Support Black Authors (reprise)

June 17, 2020 Uncategorized 5

Black Publishing Power (text graphic)

Back on June 4, I posted about How You as a Reader Can Help: Read Black Authors. But I wanted to reprise that topic, because this week, publisher Amistad Press initiated a campaign to encourage readers to purchase books by Black authors. The state purpose of the hashtag campaign, featuring the hashtages #BlackoutBestsellerList and #BlackPublishingPower, is “To demonstrate our power and clout in the publishing industry, June 14 – June 20, we encourage you to purchase any two books by Black Writers. Our goal is to Blackout Bestseller lists with Black Voices.”

If you haven’t read any Black authors before now (or don’t think you have), there are tons of good lists out there; just Google “Black fantasy authors” or “Black fiction authors” or whatever your favorite genre is. Or you can check out my previous post, where I pulled together a starter set of names and some links to other lists as well.

I humbly offer two suggestions. First, for this campaign, it would be really helpful to purchase books by living authors. Increasing their sales also increases the likelihood that their next book will get published — and that they will receive a fair advance on it. (Racial disparities in advances are shockingly high, and it’s difficult to see that as anything but racism within the publishing industry.) Second, if you are able, please consider ordering from a Black-owned bookstore. All indie bookstores are struggling due to the pandemic shutdown, of course, but historically, it has often been harder for Black-owned businesses to get loans.

This isn’t about me. I am simply trying to amplify Black voices, something I should have been doing all along. Therefore, I’m not going to post about what I am doing personally, except to say that yes, I am practicing what I preach.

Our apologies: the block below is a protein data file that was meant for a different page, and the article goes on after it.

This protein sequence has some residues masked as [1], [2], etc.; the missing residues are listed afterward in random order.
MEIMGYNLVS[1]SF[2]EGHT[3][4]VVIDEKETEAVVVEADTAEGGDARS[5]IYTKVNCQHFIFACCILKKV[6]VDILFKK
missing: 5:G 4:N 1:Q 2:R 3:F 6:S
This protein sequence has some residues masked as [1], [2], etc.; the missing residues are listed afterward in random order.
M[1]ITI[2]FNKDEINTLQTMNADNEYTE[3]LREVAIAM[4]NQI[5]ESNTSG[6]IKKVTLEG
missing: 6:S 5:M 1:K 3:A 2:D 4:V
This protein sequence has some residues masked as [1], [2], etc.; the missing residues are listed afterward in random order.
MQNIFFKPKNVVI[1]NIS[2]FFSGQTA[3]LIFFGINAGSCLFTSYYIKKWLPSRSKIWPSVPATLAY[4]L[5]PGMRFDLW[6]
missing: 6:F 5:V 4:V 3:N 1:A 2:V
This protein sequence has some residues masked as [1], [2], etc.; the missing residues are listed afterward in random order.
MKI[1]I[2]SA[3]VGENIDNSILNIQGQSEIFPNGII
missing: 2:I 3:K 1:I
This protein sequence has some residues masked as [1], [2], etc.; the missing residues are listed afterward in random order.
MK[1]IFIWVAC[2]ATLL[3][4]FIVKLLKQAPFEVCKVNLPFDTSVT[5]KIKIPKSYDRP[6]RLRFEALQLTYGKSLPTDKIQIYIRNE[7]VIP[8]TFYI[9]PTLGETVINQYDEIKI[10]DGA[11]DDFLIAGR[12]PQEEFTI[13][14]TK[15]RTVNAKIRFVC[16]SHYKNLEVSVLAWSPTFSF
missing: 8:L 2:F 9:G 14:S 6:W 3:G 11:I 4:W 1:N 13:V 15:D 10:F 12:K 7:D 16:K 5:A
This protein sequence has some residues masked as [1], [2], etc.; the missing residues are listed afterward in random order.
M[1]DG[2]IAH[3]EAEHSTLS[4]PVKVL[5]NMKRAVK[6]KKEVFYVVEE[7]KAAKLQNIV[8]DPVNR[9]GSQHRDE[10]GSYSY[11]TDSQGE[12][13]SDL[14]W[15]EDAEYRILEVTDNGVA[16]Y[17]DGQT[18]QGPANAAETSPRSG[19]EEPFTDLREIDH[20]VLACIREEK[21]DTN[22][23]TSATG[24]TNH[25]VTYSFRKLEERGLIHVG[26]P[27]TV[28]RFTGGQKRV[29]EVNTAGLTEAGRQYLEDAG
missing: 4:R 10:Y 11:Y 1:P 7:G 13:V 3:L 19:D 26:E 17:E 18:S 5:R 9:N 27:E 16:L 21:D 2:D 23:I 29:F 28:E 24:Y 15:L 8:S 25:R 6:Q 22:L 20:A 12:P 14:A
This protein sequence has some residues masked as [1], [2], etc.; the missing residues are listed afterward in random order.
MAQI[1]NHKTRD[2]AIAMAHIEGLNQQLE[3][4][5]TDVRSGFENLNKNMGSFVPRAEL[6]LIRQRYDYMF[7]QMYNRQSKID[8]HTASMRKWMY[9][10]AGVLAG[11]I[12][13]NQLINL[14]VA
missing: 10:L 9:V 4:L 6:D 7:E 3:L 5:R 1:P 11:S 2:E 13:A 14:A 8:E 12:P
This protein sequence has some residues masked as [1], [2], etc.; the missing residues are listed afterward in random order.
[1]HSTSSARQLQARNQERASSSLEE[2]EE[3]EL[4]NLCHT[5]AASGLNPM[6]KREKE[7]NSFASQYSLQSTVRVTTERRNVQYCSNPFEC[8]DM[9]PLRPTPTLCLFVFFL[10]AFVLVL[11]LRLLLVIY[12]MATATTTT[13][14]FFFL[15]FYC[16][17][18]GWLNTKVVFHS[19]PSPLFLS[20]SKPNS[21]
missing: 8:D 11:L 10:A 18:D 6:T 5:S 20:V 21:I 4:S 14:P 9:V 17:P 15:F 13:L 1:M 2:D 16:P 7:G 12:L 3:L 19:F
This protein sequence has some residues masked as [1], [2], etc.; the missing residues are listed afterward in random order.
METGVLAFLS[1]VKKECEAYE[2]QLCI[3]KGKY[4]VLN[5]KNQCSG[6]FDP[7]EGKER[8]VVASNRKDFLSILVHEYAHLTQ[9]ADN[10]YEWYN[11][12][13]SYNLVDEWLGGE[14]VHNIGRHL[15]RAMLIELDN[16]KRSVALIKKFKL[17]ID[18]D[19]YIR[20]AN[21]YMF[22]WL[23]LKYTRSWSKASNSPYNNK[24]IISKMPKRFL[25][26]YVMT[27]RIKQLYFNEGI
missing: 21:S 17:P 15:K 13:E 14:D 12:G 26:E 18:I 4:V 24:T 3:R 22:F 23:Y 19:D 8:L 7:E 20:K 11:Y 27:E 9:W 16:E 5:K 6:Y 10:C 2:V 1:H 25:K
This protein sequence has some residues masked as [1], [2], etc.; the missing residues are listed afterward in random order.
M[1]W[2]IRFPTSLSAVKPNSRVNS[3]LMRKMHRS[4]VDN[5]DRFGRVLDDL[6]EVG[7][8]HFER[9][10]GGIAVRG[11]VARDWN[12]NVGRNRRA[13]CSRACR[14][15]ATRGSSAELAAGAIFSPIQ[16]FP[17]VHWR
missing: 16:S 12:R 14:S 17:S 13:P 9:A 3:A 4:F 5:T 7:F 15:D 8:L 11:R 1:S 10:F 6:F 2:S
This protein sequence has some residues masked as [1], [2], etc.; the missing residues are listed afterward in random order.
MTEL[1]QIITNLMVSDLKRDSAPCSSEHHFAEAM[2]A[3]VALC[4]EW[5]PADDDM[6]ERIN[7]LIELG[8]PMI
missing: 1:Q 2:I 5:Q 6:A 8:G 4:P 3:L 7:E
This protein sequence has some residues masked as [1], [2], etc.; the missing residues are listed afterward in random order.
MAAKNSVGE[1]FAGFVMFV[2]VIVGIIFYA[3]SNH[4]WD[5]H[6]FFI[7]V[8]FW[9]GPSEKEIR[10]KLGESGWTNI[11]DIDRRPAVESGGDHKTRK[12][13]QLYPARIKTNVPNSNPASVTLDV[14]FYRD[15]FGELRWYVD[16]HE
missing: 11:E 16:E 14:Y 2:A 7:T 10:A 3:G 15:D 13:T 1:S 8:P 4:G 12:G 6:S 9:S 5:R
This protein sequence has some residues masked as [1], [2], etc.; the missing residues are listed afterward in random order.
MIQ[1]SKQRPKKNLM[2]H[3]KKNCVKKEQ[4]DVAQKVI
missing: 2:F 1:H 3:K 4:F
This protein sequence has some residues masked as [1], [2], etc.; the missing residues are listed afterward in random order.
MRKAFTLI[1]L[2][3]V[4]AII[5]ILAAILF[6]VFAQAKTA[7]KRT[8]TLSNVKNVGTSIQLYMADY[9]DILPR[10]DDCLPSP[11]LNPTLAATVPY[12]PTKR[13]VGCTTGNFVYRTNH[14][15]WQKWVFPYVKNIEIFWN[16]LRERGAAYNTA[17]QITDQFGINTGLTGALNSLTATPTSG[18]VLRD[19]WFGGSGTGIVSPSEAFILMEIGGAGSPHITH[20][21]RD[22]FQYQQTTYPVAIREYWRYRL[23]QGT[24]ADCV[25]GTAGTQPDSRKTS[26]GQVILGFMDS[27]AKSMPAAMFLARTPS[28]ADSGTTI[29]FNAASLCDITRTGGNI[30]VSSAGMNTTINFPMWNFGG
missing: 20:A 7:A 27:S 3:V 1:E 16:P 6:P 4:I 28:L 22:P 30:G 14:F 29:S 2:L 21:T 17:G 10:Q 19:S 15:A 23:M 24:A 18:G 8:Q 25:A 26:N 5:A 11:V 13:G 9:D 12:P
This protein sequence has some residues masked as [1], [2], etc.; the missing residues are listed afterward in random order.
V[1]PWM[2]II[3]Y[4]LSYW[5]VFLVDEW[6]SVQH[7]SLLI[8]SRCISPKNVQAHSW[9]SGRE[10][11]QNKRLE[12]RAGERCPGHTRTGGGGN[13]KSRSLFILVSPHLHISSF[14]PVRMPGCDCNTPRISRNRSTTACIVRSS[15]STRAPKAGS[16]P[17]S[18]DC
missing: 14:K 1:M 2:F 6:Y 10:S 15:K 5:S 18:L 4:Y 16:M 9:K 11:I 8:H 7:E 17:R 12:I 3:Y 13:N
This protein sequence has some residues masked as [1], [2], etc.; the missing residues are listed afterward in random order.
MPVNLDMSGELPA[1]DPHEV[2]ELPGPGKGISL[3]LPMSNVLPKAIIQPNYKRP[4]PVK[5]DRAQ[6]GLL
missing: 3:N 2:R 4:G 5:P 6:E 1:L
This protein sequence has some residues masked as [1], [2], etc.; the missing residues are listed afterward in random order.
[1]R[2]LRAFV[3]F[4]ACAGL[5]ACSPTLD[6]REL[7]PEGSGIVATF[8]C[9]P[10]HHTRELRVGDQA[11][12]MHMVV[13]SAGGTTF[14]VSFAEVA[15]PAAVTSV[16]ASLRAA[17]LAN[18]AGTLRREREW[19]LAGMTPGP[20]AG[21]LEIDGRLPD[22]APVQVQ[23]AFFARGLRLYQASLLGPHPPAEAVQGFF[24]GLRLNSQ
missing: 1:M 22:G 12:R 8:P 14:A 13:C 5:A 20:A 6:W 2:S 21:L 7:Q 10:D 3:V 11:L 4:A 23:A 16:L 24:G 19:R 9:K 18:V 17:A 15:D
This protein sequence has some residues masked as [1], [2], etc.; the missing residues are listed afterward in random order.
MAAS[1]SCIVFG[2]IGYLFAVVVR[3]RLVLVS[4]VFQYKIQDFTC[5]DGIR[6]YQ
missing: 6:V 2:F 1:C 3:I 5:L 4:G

5 Responses to “Support Black Authors (reprise)”

  1. Nicole @ BookWyrmKnits

    I’ve seen this going around, and have been trying to do my part as well. I’ll be curious to see your thoughts on the books you’ve bought for this. I’ll be posting about some of mine shortly, too. I figure I have a book blog, so I can amplify Black authors’ voices that way, too.
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    • Lark_Bookwyrm

      Yes, exactly. I look forward to seeing what you bought, too, and your thoughts on the books as you read them. Even before the protests started, I was trying to diversify my reading and purchasing, but I realized that I really hadn’t been doing as well on that front as I want to do, so… I intend to be more intentional about it in the future. (You’ll be able to see some of what I bought this week on my upcoming Sunday Post.)

      • Nicole @ BookWyrmKnits

        (I did see some of what you bought, nice haul. I’ve been trying to decide whether or not to do a post on the books I bought as a result of these protests. I think I will, but it will be a little while from now after I’ve decided how to frame it / have read some of the books and can provide mini-reviews.)

        I have been trying to diversify my reading and book purchasing too, but my focus earlier this year was on Asian authors. It felt like a good way to connect with that side of my heritage, so I at least had a reason for it. However, the #BlackoutBestsellerList hashtag made me realize that even among POC, Black authors have a hard time of it, so my recent purchases have been more heavily weighted in that direction.
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  2. Suzanne @ The Bookish Libra

    I really hope this works. I didn’t have much money to spend on books during this timeframe but I did order three books from black-owned bookstores in the Virginia/D.C. area.

    • Lark_Bookwyrm

      That’s great, Suzanne! I ordered several books from a bookstore in a small Virginia town, well south of me. It’s a relatively new store with a young owner; I figured they would have less local support than some of the stores in the DC area. I plan to order from them again in a month or so, because while I really support the #blackoutbestsellerlist initiative, I know bookstores can’t live on a one-time boost in sales.